Religious shrine and ancient Graeco-Roman ruins at Tindari
Tindari, on the north east coast of Sicily, seems to slip under the radar of many visitors to Sicily, despite its various attractions as a place of pilgrimage and home to some extraordinary archaeological ruins and a curious tongue of sand. This former Greek settlement is situated 180m above sea level, with the Sanctuary of Tindari a visible landmark to sailors.
Tindari and the Black Madonna
Legends surround the cedar wood-carved Black Madonna and how she ended up in Tindari. Local tradition claims that the Byzantine statue was smuggled out of Constantinople in the eighth and ninth centuries and when a storm blew up, the sailors offloaded the Black Madonna into the port of Tindari. There are also legends linked to her role in the creation of the tongue of sand and lagoon which lies in the shadow of the church.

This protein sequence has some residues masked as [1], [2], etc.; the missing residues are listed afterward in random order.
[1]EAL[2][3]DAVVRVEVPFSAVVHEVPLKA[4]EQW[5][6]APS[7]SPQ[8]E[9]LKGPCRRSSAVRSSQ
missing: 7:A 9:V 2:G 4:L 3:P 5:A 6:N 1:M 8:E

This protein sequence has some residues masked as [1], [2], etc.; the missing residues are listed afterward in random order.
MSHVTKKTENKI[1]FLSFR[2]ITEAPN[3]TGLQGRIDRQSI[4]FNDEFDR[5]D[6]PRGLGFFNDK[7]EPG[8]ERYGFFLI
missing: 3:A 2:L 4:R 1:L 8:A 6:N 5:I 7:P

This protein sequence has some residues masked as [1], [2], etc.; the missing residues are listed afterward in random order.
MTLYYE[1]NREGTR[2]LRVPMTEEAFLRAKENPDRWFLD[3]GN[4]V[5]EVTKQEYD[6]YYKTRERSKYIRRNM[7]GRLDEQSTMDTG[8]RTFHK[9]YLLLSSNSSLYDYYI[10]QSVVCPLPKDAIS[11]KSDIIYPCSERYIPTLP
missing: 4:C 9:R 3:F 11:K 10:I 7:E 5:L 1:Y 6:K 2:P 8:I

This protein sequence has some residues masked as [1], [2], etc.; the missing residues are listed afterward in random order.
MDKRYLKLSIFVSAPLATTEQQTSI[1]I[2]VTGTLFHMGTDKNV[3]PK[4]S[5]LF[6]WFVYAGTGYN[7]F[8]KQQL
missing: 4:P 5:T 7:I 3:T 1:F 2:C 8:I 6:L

The Black Madonna now sits behind the altar with the inscription ‘nigro sum sed formosa’ (I am black but beautiful) at the base of the statue.
Archaeology at Tindari
Founded in 396 BC by Dionysius I, Tindari was one of the most significant Greek centres in Sicily. In 254 BC, it became a Roman outpost for several centuries. Ancient ruins that are still visible include Roman buildings and baths, with floor mosaics and extraordinary heating systems. The Basilica is a superb example of Graeco-Roman architecture and the well-preserved theatre, which dates back to the fourth century BC, is home to an annual series of Greek plays and dramatic performances.
Tongue of sand
Tindari’s ‘linguetta di sabbia’, which stretches as far as 1.5km into the sea, is raised about four metres above sea-level, creating the lagoon-style nature reserve of the Laghetti di Marinello which is home to a variety of plants and animal life.